In the Boston marketplace, Partners Healthcare is is replacing 30 years of self developed software with Epic. Boston Medical Center is replacing Eclipsys (Allscripts) with Epic. Lahey Clinic is replacing Meditech/Allscripts with Epic. Cambridge Health Alliance and Atrius already run Epic. Rumors abound that others are in Eastern Massachusetts are considering Epic. Why has Epic gained such momentum over the past few years?
Watching the implementations around me, here are a few observations:
1. Epic sells software, but more importantly it has perfected a methodology to gain clinician buy in to adopt a single configuration of a single product. Although there are a few clinician CIOs, most IT senior management teams have difficulty motivating clinicians to standardize work. Epic’s project methodology establishes the governance, the processes, and the staffing to accomplish what many administrations cannot do on their own.
2. Epic eases the burden of demand management. Every day, clinicians ask me for innovations because they know our self-built, cloud hosted, mobile friendly core clinical systems are limited only by our imagination. Further, they know that we integrate department specific niche applications very well, so best of breed or best of suite is still a possibility. Demand for automation is infinite but supply is always limited. My governance committees balance requests with scope, time, and resources. It takes a great deal of effort and political capital. With Epic, demand is more easily managed by noting that desired features and functions depend on Epic’s release schedule. It’s not under IT control.
3. It’s a safe bet for meaningful use stage 2. Epic has a strong track record of providing products and the change management required to help hospital and professionals achieve meaningful use. There’s no meaningful use certification or meaningful use related product functionality risk.
4. No one got fired by buying Epic. At the moment, buying Epic is the popular thing to do. Just as the axiom of purchasing agents made IBM a safe selection, the brand awareness of Epic has made it a safe choice for hospital senior management. It does rely on 1990’s era client server technology delivered via terminal services that require significant staffing to support, but purchasers overlook this fact because Epic is seen in some markets as a competitive advantage to attract and retain doctors.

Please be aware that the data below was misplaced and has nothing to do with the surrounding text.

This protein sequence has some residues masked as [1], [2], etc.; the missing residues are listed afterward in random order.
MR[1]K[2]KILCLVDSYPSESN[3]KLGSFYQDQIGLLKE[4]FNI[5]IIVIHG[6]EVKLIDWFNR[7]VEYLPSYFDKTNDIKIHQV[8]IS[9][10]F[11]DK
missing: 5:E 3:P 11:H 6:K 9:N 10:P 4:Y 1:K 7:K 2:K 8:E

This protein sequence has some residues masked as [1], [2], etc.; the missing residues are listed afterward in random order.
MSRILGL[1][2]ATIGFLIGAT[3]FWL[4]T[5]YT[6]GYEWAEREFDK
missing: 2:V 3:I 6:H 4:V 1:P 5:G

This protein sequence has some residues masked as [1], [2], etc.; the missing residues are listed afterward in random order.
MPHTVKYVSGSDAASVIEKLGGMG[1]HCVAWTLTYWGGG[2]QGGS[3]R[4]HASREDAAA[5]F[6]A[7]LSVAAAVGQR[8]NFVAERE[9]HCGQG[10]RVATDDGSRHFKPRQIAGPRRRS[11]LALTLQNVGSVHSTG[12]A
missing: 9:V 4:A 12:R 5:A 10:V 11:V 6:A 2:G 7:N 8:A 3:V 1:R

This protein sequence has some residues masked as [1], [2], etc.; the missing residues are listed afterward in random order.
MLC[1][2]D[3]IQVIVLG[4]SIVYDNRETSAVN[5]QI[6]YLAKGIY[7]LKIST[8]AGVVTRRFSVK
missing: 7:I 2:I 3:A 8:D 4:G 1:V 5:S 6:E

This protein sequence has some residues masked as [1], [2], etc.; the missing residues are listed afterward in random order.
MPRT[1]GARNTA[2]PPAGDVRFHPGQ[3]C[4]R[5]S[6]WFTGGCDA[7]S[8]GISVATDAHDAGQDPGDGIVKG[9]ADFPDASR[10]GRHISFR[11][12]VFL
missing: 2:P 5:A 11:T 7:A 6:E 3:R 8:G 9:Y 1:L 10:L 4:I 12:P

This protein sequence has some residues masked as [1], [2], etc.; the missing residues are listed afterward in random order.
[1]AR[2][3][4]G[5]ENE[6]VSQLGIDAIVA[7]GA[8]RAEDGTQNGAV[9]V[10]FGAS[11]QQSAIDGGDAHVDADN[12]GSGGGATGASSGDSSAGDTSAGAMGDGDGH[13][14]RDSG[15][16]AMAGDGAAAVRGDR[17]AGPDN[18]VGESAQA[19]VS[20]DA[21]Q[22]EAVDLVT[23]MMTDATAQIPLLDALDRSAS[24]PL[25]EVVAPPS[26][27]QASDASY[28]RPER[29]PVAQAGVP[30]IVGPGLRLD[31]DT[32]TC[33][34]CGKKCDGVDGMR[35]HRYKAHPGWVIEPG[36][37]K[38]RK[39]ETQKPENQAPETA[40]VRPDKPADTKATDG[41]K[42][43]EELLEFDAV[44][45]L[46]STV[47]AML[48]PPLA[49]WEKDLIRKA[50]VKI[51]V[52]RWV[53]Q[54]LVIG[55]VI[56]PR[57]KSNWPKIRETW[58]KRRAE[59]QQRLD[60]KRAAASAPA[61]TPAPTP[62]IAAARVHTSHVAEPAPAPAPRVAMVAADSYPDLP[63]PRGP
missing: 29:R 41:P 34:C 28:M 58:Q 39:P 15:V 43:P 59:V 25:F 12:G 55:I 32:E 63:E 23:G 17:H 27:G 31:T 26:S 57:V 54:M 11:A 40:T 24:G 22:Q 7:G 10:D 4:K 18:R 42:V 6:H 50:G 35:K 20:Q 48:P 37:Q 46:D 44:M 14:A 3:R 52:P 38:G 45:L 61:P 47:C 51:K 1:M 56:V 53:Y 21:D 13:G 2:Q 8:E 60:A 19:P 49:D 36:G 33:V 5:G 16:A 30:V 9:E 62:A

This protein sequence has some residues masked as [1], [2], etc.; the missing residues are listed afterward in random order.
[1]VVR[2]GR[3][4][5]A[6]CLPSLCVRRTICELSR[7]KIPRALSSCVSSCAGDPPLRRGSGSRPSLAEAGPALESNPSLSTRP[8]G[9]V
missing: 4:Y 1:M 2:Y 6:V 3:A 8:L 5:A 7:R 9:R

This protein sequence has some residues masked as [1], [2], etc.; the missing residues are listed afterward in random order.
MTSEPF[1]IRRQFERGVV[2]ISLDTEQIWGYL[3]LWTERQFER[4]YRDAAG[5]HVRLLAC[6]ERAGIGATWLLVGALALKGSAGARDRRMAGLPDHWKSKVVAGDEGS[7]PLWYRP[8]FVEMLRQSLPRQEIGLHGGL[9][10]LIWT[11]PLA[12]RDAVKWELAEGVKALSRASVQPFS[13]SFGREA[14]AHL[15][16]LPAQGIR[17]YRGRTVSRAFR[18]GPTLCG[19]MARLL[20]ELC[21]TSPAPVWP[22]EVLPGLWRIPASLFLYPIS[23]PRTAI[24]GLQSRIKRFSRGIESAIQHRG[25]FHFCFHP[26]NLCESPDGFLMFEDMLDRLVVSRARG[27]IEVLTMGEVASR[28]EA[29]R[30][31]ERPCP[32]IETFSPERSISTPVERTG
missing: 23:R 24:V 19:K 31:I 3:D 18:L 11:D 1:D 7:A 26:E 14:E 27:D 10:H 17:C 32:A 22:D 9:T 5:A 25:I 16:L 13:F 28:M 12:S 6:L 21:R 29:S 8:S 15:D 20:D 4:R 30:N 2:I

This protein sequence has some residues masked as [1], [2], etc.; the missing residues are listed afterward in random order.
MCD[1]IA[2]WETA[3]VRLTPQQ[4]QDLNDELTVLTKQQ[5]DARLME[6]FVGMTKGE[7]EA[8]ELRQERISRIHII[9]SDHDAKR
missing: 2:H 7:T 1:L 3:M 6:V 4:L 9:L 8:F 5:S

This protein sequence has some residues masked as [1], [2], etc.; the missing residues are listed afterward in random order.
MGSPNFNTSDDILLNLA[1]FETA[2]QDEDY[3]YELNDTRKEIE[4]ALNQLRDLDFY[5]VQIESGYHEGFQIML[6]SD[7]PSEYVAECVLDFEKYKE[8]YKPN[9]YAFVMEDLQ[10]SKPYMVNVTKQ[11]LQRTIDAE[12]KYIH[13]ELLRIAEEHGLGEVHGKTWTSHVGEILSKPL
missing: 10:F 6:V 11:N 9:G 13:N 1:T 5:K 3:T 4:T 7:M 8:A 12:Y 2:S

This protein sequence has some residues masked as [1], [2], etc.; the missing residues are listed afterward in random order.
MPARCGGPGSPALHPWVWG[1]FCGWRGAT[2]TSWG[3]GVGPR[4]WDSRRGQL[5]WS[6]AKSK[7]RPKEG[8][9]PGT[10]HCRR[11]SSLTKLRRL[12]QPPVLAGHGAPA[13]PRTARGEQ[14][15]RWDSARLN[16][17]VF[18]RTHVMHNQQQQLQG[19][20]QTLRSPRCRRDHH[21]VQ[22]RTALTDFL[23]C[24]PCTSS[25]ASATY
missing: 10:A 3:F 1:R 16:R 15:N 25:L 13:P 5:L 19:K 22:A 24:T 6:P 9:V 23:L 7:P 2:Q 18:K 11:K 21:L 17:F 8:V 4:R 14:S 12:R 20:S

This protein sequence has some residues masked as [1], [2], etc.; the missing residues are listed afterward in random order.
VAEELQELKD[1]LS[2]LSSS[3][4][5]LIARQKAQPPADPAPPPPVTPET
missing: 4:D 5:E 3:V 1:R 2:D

5. Most significantly, the industry pendulum has swung from best of breed/deep clinical functionality to the need for integration. Certainly Epic has many features and overall is a good product. It has few competitors, although Meditech and Cerner may provide a lower total cost of ownership which can be a deciding factor for some customers. There are niche products that provide superior features for a department or specific workflow. However, many hospital senior managers see that accountable care/global capitated risk depends upon maintaining continuous wellness not treating episodic illness, so a fully integrated record for all aspects of a patient care at all sites seems desirable. In my experience, hospitals are now willing to give up functionality so that they can achieve the integration they believe is needed for care management and population health.
Beth Israel Deaconess builds and buys systems. I continue to believe that clinicians building core components of EHRs for clinicians using a cloud-hosted, thin client, mobile friendly, highly interoperable approach offers lower cost, faster innovation, and strategic advantage to BIDMC. We may be the last shop in healthcare building our own software and it’s one of those unique aspects of our culture that makes BIDMC so appealing.
The next few years will be interesting to watch. Will a competitor to Epic emerge with agile, cloud hosted, thin client features such as Athenahealth? Will Epic’s total cost of ownership become an issue for struggling hospitals? Will the fact that Epic uses Visual Basic and has been slow to adopt mobile and web-based approaches provide to be a liability?
Or alternatively, will BIDMC and Children’s hospital be the last academic medical centers in Eastern Massachusetts that have not replaced their entire application suite with Epic? There’s a famous scene at the end of the classic film Invasion of the Body Snatchers, which depicts the last holdout from the alien invasion becoming a pod person himself. At times, in the era of Epic, I feel that screams to join the Epic bandwagon are directed at me.
John Halamka is chief information officer, Beth Israel Deaconess Medical Center and blogs at Life as a Healthcare CIO.